Introduction: Although medical management of Crohn’s disease has changed in recent years, it is unclear whether surgical management has altered. We examined rate changes of surgical interventions, stoma constructions, and subset of ileostomy and colostomy constructions. Materials and Methods: We reviewed the Nationwide Inpatient Sample database from 1988 to 2011. We examined the number of Crohn’s-related operations and stoma constructions, including ileostomies and colostomies; a multivariable logistic regression model was developed. Results: A total of 355,239 Crohn’s-related operations were analyzed. Operations increased from 13,955 in 1988 to 17,577 in 2011, p < 0.001. Stoma construction increased from 2493 to 4283, p < 0.001. The subset of ileostomies increased from 1201 to 3169, p < 0.001 while colostomies decreased from 1351 to 1201, p = 0.05. Operation percentages resulting in stoma construction increased from 18 to 24 %, p < 0.001. Weight loss (OR 2.25, 95 % CI 1.88, 2.69) and presence of perianal fistulizing disease (OR 2.91, 95 % CI 2.31, 3.67) were most predictive for requiring stoma construction. Conclusions: Crohn’s-related surgical interventions and stoma constructions have increased. The largest predictors for stoma construction are weight loss and perianal fistulizing disease. As a result, nutrition should be optimized and the early involvement of a multidisciplinary team should be considered.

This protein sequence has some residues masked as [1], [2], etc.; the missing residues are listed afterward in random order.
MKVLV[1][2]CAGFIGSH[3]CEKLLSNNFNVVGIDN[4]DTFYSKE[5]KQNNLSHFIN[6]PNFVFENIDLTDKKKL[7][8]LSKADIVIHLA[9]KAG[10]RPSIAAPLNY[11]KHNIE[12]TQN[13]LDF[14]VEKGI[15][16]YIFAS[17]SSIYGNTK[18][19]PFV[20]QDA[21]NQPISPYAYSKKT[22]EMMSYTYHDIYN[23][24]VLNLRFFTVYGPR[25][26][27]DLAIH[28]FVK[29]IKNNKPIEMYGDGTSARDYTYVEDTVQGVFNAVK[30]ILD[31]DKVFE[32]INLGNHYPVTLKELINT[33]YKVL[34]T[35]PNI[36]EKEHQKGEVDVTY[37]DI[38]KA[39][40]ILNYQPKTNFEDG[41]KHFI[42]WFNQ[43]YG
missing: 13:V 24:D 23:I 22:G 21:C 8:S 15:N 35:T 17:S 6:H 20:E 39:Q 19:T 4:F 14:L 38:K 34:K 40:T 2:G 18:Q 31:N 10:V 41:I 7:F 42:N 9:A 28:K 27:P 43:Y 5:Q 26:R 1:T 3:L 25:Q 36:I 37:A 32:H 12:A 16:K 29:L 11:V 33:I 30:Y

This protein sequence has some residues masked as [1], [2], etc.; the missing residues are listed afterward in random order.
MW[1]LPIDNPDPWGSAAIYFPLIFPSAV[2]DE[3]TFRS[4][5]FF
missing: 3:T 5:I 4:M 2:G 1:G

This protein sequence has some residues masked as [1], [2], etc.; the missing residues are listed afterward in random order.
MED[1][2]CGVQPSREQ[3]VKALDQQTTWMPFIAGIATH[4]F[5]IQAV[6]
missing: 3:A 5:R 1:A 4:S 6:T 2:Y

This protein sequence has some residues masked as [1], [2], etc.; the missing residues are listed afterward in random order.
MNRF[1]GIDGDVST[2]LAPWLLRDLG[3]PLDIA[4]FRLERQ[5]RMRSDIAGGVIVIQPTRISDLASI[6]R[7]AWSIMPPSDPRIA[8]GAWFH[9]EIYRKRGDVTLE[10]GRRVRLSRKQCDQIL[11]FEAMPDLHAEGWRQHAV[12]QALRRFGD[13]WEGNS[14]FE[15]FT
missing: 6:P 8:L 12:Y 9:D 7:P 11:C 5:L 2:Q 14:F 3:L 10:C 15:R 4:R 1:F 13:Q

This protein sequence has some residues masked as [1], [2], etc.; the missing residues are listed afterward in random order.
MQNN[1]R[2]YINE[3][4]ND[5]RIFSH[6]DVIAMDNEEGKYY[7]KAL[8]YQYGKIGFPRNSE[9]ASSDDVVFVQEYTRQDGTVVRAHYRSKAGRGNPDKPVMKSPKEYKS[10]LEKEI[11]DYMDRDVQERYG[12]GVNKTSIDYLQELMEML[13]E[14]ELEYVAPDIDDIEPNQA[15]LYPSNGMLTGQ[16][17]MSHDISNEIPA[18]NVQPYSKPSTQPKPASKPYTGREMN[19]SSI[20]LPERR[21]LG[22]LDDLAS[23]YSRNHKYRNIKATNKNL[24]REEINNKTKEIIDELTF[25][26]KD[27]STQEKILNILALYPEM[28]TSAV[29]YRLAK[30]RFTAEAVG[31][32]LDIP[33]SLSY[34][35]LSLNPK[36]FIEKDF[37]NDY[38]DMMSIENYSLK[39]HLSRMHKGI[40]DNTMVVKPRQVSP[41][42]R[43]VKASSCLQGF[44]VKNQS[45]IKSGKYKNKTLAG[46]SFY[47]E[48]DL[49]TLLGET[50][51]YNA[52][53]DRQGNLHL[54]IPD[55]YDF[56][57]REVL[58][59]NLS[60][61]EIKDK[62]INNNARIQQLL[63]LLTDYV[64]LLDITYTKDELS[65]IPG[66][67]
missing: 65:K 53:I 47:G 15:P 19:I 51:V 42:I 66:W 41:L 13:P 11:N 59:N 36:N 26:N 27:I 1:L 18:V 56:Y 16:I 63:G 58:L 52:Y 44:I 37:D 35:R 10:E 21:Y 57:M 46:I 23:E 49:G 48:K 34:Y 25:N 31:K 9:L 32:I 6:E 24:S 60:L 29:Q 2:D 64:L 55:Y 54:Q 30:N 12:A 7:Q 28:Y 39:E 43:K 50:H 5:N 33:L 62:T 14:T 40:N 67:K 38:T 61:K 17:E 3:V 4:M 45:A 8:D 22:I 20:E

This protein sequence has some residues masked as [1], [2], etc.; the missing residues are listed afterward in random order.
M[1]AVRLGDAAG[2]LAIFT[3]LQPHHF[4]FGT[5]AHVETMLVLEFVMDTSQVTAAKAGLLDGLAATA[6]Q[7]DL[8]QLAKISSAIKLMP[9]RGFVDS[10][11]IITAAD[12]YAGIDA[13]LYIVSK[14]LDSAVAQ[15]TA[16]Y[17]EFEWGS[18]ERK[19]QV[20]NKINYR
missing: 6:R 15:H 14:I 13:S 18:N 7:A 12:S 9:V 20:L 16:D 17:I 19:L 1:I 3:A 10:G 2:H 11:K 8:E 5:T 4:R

- Crohn’s Disease
- Crohn’s-related surgical interventions
- Perianal fistulizing disease
- Stoma constructions
ASJC Scopus subject areas